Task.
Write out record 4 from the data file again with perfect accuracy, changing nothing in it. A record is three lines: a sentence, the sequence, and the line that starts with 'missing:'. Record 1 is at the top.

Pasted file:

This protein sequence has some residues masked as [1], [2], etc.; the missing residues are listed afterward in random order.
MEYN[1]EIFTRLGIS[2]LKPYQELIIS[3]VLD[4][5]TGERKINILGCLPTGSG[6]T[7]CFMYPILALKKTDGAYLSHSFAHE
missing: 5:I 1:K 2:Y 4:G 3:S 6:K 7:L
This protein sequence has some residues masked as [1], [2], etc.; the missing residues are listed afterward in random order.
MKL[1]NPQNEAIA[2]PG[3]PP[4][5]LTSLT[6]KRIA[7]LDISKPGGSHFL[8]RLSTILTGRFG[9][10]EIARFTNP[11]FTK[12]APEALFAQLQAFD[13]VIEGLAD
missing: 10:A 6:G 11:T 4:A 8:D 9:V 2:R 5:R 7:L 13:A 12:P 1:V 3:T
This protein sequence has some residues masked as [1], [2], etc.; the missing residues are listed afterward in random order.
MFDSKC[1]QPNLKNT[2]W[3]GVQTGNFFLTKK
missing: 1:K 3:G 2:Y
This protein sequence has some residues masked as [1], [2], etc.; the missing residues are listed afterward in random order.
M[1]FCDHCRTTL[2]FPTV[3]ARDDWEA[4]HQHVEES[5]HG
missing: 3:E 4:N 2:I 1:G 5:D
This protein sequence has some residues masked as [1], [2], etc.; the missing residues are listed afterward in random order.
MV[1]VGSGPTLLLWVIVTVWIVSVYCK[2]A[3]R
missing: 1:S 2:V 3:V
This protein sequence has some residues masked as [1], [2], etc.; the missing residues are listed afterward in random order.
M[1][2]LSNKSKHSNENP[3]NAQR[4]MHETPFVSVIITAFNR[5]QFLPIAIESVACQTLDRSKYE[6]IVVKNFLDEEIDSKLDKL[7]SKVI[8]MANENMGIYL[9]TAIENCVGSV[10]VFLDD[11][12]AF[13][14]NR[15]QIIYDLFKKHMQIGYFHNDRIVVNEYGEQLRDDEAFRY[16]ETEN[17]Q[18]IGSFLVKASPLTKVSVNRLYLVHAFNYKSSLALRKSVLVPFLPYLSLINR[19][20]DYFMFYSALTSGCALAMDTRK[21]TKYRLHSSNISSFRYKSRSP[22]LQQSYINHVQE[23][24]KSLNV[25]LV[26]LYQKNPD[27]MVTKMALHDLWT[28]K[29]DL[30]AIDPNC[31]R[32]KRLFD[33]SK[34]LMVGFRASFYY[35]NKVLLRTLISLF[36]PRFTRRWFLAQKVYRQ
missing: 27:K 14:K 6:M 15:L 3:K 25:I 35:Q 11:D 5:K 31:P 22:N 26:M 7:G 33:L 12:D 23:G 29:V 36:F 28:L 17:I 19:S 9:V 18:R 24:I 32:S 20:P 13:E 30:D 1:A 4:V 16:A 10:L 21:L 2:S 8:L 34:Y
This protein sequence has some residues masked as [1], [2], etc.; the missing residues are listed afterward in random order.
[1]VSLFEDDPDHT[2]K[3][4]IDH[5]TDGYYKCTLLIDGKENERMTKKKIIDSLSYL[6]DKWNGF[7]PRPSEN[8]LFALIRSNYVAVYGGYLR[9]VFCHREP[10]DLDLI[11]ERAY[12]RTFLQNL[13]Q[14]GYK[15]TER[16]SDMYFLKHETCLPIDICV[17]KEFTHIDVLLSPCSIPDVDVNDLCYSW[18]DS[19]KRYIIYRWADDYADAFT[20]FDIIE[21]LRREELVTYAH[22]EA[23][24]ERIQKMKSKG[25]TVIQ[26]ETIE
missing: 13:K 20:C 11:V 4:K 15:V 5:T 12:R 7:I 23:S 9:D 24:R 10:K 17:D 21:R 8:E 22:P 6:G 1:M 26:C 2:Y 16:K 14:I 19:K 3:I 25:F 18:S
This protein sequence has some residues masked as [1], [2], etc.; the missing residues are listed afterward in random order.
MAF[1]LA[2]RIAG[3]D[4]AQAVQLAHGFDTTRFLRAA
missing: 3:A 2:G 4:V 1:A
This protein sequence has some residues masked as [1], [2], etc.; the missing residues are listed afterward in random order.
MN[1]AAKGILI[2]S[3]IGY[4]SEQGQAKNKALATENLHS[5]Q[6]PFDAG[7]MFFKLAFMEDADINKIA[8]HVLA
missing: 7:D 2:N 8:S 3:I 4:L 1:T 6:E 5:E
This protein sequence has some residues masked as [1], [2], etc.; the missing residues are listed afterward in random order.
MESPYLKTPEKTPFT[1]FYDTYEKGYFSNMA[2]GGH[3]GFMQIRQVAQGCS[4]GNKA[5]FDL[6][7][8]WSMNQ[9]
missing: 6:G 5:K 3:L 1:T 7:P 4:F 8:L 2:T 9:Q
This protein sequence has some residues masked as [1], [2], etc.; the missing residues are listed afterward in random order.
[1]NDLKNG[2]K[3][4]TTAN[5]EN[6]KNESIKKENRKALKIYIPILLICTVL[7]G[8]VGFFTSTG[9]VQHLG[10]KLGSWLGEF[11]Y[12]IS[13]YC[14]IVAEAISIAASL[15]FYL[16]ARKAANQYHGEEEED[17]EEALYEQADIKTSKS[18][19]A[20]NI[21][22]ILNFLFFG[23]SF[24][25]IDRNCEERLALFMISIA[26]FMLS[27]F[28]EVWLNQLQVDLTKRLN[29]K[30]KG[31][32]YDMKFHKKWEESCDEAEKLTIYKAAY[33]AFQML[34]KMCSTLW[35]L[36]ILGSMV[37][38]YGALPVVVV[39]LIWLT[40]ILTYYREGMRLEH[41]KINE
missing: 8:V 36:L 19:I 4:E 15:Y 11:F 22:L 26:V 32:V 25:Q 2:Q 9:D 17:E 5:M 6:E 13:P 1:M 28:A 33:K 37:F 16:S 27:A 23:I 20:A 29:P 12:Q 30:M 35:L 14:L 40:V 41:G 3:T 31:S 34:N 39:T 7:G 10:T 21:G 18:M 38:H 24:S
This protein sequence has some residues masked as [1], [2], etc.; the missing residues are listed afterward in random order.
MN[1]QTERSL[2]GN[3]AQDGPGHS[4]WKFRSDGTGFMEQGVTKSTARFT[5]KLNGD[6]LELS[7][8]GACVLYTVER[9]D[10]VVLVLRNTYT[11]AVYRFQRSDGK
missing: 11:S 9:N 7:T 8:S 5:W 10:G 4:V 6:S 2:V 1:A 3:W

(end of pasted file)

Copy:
This protein sequence has some residues masked as [1], [2], etc.; the missing residues are listed afterward in random order.
M[1]FCDHCRTTL[2]FPTV[3]ARDDWEA[4]HQHVEES[5]HG
missing: 3:E 4:N 2:I 1:G 5:D